(via The Awl)
TSA has announced that it is removing all the remaining pornoscanners from the nation’s airports.
However, replacement scanners will be put in place. The replacement scanners will not display a clear body image, but will rely on displaying avatars. So they are more private, but not necessarily any safer or effective. And even worse, the TSA says that the pornoscanners will not be mothballed, but rather will be moved to other government facilities “that might not require the same level of privacy called for in a crowded airport.” I suggest that they be put to use in all offices of the TSA, beginning with the headquarters of the TSA.
A new (at least to me) window into the TSA is called “Taking Sense Away” and is authored by a former TSA screener. Great inside stories including submissions from other screeners. Here is short example:
This one comes from Eric, who I believe is a current or former screener, given the very insider-y feel of his proposed addition to the Insider’s TSA Dictionary (I will update all the best proposed additions to the Insider’s TSA Dictionary in one lump post somewhere down the road). At any rate, after his proposed dictionary entry, he went on to say:
…I can’t argue with anything you say on your blog, and even if I could, I probably wouldn’t. However, I do feel like it’s akin to poking a crippled, retarded bear with a sharp stick.
The TSA has finally agreed to conduct a study on the safety (or dangers) of the backscatter X-ray machines it uses on humans at airports.
Following months of congressional pressure, the Transportation Security Administration has agreed to contract with the National Academy of Sciences to study the health effects of the agency’s X-ray body scanners. But it is unclear if the academy will conduct its own tests of the scanners or merely review previous studies.
Of course, the TSA has agreed to do so only after it has begun transferring the backscatter X-ray machines to smaller airports.
TSA agents now get a larger uniform allowance in one year than a United States Marine Corps lieutenant can spend in a lifetime. Given the performance of TSA agents, and their general lack of training, they should get an allowance more along the lines of a McDonald’s employee.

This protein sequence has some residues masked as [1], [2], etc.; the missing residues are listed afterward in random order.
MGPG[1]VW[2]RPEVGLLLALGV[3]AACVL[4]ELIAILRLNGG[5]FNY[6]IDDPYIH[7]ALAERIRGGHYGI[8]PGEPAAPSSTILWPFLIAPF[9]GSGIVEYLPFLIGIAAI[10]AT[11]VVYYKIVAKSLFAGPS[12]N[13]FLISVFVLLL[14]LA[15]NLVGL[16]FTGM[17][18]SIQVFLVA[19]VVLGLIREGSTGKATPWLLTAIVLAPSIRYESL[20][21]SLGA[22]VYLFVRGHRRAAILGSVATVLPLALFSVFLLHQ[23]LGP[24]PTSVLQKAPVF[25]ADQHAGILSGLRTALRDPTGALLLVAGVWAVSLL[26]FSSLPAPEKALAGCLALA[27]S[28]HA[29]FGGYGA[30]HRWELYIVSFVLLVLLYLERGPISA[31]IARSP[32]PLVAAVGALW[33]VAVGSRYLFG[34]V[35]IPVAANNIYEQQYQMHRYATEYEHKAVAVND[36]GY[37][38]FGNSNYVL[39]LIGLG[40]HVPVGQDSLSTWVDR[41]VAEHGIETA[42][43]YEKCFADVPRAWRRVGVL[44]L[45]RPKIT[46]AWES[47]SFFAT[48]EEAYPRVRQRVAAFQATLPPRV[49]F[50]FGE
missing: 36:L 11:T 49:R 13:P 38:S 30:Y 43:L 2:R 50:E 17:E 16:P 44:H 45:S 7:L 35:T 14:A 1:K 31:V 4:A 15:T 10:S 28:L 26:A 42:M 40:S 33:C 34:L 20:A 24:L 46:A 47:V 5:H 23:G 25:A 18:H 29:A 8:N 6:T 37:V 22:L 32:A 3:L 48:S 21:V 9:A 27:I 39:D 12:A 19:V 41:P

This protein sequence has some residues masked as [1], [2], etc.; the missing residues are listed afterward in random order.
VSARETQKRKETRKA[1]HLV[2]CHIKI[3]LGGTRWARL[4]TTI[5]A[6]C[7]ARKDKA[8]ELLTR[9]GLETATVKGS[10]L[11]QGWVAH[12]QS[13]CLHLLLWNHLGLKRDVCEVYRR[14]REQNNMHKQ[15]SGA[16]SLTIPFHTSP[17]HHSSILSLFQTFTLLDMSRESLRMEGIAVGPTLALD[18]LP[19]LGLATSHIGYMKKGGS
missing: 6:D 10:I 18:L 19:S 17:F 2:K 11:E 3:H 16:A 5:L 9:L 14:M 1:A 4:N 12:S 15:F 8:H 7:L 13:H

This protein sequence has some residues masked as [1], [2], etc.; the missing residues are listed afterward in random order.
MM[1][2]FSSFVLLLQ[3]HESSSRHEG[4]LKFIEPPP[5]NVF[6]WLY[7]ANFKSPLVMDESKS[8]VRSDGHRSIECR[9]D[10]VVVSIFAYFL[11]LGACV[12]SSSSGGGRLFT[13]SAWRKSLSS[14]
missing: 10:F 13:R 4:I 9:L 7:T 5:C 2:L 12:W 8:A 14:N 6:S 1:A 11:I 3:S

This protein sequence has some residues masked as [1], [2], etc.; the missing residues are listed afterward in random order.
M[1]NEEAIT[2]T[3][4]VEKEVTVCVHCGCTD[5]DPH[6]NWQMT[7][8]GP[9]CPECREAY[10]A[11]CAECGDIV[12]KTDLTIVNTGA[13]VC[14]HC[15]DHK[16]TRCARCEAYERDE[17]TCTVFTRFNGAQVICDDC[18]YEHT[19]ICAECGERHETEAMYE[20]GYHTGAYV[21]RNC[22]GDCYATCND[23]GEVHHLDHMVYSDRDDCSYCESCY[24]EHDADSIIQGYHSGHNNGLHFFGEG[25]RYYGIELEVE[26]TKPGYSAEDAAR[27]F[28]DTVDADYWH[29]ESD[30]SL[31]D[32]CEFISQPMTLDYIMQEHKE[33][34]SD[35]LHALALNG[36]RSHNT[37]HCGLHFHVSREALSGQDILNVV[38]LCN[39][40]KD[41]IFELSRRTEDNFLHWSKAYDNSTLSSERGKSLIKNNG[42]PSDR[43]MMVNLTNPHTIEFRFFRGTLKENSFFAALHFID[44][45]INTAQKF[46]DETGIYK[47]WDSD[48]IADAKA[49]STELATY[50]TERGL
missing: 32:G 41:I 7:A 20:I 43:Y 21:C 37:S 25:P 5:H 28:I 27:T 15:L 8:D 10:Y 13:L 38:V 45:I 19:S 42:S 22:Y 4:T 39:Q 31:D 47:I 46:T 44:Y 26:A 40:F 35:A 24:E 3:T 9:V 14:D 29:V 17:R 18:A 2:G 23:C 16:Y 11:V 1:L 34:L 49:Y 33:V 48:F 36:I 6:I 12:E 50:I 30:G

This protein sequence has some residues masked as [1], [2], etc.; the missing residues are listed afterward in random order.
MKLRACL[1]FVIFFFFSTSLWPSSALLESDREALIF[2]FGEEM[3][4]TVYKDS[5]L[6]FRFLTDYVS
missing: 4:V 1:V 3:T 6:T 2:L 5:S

According to ABC News, a stolen iPad was tracked to the home of a TSA agent using Apple’s “find my iPhone” feature.
In the latest apparent case of what have been hundreds of thefts by TSA officers of passenger belongings, an iPad left behind at a security checkpoint in the Orlando airport was tracked as it moved 30 miles to the home of the TSA officer last seen handling it.
Once again, the TSA is ever vigilant for your safety and security.
From Jonathan Turley comes yet another TSA story. It seems that a passenger was wearing a t-shirt that mocked the TSA. The TSA and/or Delta Airlines blocked the passenger and he wife from flying because they said the t-shirt made TSA and Delta employees “uncomfortable.”
The shirt logo makes a play on the TSA’s logo, with the eagle holding untied shoes and pouring out a bottle of liquid. Around the seal, it says, “Bombs ZOMG/ZOMG terrists,” and “Gonna kill us all ZOMG ZOMG alert level bloodred run run take off your shoes moisture.” (“ZOMG” means “Oh my God”.)
Here is the story from the passenger’s point of view.
Needless to say there are free speech issues involved, and examination of why the TSA or a common carrier can block US citizens for rudeness is needed immediately.
Please sign this petition on whitehouse.gov. I have. Whatever you think about the TSA, they should be required to follow a court order.
In July 2011, a federal appeals court ruled that the Transportation Security Administration had to conduct a notice-and-comment rulemaking on its policy of using “Advanced Imaging Technology” for primary screening at airports. TSA was supposed to publish the policy in the Federal Register, take comments from the public, and justify its policy based on public input. The court told TSA to do all this “promptly.” A year later, TSA has not even started that public process. Defying the court, the TSA has not satisfied public concerns about privacy, about costs and delays, security weaknesses, and the potential health effects of these machines. If the government is going to “body-scan” Americans at U.S. airports, President Obama should force the TSA to begin the public process the court ordered.
(via Daring Fireball and Bruce Schneier)
South Park has taken on the TSA. In this case, it is the Toilet Safety Administration, but I am sure you can note some parallels to the better known TSA.
Last year, a total of seventeen U.S. civilians were killed by terrorists.
According to the report, the number of U.S. citizens who died in terrorist attacks increased by two between 2010 and 2011; overall, a comparable number of Americans are crushed to death by their televisions or furniture each year.
Comparatively, ladders pose a staggering risk to the safety of Americans, claiming 300 lives each year, while drunk driving claimed over 10,000 lives in 2010.